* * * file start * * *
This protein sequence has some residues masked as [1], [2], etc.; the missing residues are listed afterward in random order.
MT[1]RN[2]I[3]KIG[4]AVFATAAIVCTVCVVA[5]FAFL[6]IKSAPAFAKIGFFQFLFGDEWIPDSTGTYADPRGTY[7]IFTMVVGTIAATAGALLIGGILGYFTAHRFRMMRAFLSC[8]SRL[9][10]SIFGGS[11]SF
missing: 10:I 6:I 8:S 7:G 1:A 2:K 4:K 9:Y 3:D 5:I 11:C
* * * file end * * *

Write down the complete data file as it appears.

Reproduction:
This protein sequence has some residues masked as [1], [2], etc.; the missing residues are listed afterward in random order.
MT[1]RN[2]I[3]KIG[4]AVFATAAIVCTVCVVA[5]FAFL[6]IKSAPAFAKIGFFQFLFGDEWIPDSTGTYADPRGTY[7]IFTMVVGTIAATAGALLIGGILGYFTAHRFRMMRAFLSC[8]SRL[9][10]SIFGGS[11]SF
missing: 10:I 6:I 8:S 7:G 1:A 2:K 4:K 9:Y 3:D 5:I 11:C